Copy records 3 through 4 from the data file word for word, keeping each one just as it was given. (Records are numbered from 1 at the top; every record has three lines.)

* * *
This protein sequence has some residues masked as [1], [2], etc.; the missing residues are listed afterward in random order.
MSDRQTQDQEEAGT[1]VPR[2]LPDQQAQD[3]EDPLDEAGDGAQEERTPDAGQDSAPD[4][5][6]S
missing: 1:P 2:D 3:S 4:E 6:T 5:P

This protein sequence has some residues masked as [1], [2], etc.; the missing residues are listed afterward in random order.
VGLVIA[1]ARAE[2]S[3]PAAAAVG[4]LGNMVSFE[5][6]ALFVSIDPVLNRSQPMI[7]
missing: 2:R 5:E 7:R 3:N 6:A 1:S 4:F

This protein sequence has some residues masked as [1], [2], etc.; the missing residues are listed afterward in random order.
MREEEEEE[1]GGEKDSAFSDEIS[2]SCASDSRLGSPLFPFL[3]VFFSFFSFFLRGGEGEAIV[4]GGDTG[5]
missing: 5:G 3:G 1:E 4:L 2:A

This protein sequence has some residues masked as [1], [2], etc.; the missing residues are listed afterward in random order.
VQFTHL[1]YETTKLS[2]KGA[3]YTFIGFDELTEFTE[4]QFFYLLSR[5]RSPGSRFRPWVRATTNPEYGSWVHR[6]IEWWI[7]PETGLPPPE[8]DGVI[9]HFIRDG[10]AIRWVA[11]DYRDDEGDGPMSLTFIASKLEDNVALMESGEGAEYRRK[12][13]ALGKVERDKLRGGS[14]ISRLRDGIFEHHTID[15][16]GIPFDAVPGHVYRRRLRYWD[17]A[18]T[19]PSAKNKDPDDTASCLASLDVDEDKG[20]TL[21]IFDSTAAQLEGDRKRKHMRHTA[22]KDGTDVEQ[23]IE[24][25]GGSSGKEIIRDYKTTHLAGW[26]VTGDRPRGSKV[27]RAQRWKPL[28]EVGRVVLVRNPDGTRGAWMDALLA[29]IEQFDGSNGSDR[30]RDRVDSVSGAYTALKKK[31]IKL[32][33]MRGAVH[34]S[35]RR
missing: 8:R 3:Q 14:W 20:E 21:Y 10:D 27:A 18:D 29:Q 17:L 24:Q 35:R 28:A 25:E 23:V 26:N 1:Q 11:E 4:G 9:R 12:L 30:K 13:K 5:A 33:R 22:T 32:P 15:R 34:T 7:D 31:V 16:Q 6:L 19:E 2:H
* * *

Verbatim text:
This protein sequence has some residues masked as [1], [2], etc.; the missing residues are listed afterward in random order.
MREEEEEE[1]GGEKDSAFSDEIS[2]SCASDSRLGSPLFPFL[3]VFFSFFSFFLRGGEGEAIV[4]GGDTG[5]
missing: 5:G 3:G 1:E 4:L 2:A

This protein sequence has some residues masked as [1], [2], etc.; the missing residues are listed afterward in random order.
VQFTHL[1]YETTKLS[2]KGA[3]YTFIGFDELTEFTE[4]QFFYLLSR[5]RSPGSRFRPWVRATTNPEYGSWVHR[6]IEWWI[7]PETGLPPPE[8]DGVI[9]HFIRDG[10]AIRWVA[11]DYRDDEGDGPMSLTFIASKLEDNVALMESGEGAEYRRK[12][13]ALGKVERDKLRGGS[14]ISRLRDGIFEHHTID[15][16]GIPFDAVPGHVYRRRLRYWD[17]A[18]T[19]PSAKNKDPDDTASCLASLDVDEDKG[20]TL[21]IFDSTAAQLEGDRKRKHMRHTA[22]KDGTDVEQ[23]IE[24][25]GGSSGKEIIRDYKTTHLAGW[26]VTGDRPRGSKV[27]RAQRWKPL[28]EVGRVVLVRNPDGTRGAWMDALLA[29]IEQFDGSNGSDR[30]RDRVDSVSGAYTALKKK[31]IKL[32][33]MRGAVH[34]S[35]RR
missing: 8:R 3:Q 14:W 20:E 21:Y 10:D 27:A 18:D 29:Q 17:L 24:Q 35:R 28:A 25:E 23:V 26:N 1:Q 11:E 4:G 9:R 12:L 30:K 13:K 5:A 33:R 22:T 32:P 15:R 34:T 7:D 31:V 16:Q 6:L 19:E 2:H